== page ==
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Intercultural training

Étude de cas : Intercultural training. Rechercher de 47 000+ Dissertation Gratuites et Mémoires

Par   •  29 Juillet 2020  •  Étude de cas  •  3 269 Mots (14 Pages)  •  31 Vues

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Table of Contents:

  1. Introduction

  1. Theoretical Background
  1. Role Play
  • Presentation of the role play
  •  Analysis of the role play
  1. Critical Incident
  • Presentation of the critical incident
  • Analysis of the critical incident
  1. Case Study
  • Presentation of the case study
  • Analysis of the case study
  1. Conclusion

List of references


It has been in the corporate world over the past two decades that the issue of cultural differences has become increasingly popular. Mergers and acquisitions have increased, and investments have increased. This is how globalization has gradually intensified the intercultural context within multinationals.

Many different mutations are not without consequences on the world market. In parallel with economic changes, migratory movements are also taking place around the world. The latter had an impact on the socioeconomic fabric but also caused tensions at the level of intercultural relations in an organizational environment.

Management in an intercultural context is one of the biggest challenges facing multinational companies. Thus, working in a multicultural environment means having to think of several essential factors of cultural differences, namely the concept of time or personal space, individual or collective behaviour, hierarchical relationships, etc., which are key values specific to each culture.

In order for companies to cope with globalization and to facilitate their development, they must contribute to a new intercultural dynamic and anticipate intercultural difficulties for better communication.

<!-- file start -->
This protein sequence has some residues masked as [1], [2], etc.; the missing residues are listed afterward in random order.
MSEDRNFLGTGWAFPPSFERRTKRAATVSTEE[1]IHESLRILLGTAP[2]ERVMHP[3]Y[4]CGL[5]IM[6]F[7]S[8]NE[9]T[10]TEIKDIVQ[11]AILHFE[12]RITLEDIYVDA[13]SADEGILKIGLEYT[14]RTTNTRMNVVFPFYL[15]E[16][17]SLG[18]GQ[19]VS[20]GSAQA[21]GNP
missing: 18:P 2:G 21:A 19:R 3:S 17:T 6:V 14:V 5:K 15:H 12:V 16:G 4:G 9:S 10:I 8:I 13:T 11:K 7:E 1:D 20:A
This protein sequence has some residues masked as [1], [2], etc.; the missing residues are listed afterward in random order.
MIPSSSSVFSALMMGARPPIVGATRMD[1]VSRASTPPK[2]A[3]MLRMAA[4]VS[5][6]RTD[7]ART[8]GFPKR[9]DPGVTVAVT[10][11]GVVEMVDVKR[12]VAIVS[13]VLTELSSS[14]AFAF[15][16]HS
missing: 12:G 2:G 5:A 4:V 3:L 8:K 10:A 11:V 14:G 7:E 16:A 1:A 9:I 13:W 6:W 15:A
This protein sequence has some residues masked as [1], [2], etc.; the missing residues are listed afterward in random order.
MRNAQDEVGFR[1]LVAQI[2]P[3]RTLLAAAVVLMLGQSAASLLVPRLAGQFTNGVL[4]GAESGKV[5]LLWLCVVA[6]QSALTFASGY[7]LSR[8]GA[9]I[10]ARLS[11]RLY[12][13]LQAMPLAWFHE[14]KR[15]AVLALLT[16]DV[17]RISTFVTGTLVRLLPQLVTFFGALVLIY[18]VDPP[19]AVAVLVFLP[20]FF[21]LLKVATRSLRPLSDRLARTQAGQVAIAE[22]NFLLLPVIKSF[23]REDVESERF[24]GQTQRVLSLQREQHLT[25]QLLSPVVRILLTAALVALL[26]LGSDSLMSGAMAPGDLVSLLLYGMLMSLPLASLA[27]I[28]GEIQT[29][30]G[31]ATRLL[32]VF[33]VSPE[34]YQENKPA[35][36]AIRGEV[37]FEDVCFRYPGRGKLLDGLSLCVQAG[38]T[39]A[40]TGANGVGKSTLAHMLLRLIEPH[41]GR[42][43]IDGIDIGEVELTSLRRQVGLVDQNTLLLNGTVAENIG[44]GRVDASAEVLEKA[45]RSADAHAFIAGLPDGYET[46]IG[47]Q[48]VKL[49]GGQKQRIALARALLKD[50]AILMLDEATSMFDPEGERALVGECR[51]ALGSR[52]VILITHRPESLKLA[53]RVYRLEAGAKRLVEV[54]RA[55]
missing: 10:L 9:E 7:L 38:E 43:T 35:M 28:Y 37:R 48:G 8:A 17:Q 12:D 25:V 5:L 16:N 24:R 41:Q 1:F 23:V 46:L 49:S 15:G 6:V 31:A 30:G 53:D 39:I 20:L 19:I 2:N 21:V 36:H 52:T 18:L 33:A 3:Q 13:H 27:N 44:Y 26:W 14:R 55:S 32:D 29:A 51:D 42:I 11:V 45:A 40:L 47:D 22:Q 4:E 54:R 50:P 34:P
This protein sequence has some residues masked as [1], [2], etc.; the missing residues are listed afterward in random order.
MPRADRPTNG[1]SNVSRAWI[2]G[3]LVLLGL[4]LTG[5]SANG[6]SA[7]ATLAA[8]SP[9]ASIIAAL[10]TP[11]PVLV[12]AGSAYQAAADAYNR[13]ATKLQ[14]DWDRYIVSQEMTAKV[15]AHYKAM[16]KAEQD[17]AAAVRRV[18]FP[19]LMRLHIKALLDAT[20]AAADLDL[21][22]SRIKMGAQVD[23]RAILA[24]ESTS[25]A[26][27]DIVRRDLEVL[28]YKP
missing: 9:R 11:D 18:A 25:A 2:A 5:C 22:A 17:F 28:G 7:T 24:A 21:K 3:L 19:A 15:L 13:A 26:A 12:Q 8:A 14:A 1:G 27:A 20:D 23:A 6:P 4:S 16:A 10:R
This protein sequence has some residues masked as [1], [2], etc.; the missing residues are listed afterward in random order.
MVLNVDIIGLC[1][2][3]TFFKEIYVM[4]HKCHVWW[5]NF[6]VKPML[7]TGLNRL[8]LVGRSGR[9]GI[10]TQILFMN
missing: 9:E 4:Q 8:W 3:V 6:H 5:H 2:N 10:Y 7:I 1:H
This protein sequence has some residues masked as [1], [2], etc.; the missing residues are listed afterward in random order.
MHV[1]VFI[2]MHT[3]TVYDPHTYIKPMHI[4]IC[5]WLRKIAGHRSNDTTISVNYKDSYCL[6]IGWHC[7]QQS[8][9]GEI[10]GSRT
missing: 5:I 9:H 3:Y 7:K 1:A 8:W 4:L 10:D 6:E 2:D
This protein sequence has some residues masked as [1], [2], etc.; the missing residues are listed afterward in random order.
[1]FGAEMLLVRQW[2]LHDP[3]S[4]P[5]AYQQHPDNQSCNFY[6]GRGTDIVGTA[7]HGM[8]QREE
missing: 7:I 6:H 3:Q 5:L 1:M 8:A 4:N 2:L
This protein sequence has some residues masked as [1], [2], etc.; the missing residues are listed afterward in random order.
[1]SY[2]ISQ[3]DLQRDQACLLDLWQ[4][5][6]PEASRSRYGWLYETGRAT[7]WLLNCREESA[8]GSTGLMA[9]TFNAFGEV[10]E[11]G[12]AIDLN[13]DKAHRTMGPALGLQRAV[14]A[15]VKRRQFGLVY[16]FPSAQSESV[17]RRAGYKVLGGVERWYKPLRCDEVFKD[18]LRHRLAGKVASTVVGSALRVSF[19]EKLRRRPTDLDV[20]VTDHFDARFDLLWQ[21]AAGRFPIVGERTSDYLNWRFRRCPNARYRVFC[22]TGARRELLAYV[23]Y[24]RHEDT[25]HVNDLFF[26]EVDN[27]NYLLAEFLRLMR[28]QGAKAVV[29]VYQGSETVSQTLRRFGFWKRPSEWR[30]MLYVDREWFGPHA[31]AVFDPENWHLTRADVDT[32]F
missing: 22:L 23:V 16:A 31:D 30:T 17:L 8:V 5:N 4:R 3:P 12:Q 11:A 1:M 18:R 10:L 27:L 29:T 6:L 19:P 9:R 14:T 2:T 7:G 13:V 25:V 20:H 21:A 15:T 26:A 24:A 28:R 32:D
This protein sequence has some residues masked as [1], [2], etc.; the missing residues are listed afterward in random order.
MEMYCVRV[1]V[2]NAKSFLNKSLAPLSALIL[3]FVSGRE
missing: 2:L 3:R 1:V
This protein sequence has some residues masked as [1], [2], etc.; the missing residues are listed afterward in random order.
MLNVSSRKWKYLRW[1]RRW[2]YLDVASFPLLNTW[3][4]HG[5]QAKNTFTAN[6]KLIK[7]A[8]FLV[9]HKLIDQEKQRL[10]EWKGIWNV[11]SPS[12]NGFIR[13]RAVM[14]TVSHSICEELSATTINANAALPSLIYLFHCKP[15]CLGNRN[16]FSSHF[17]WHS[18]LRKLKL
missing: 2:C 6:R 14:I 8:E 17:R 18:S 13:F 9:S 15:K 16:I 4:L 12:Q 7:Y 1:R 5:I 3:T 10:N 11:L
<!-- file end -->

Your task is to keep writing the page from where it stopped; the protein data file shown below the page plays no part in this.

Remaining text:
Therefore, it is essential for each manager to establish an efficient communication with all of his/her collaborators and more particularly, those coming from a different culture. Because companies are increasingly confronted with intercultural environments, made up of teams, which are in turn made up of several nationalities and therefore different cultures.

It has become very important, even crucial for any manager in a multicultural space to develop their intercultural communication skills.

It would therefore be interesting to study the peculiarities of intercultural issues in different countries (Morocco, United States, Hong Kong, Japan), and to detect the specificities that characterize the dynamics of intercultural teams in multinationals, school exchanges.

Therefore, this research work aims to assess the complexity of cultural diversity within groups. In order to attain these objectives, three study instruments are elaborated: Role play, critical incident and finally a case study.

Theoretical Background:


The notion of culture and the different meanings it has acquired have appeared in the social sciences and particularly in anthropology, which has made it its privileged object. The term culture is adopted, whether we speak of hereditary characteristics, identity considerations, artistic heritage, or even material productions. Culture is therefore infinitely enriched with extensions. Different meanings have been granted to it by anthropologists and even long before them, philosophers and thinkers.

According to Hofstede: Culture is the “collective programming of the mind which distinguishes the members of one group or category from those of another”.

Toyne/ Walters state that culture encompasses “the learned ways of group living and the group‘s responses to various stimuli”.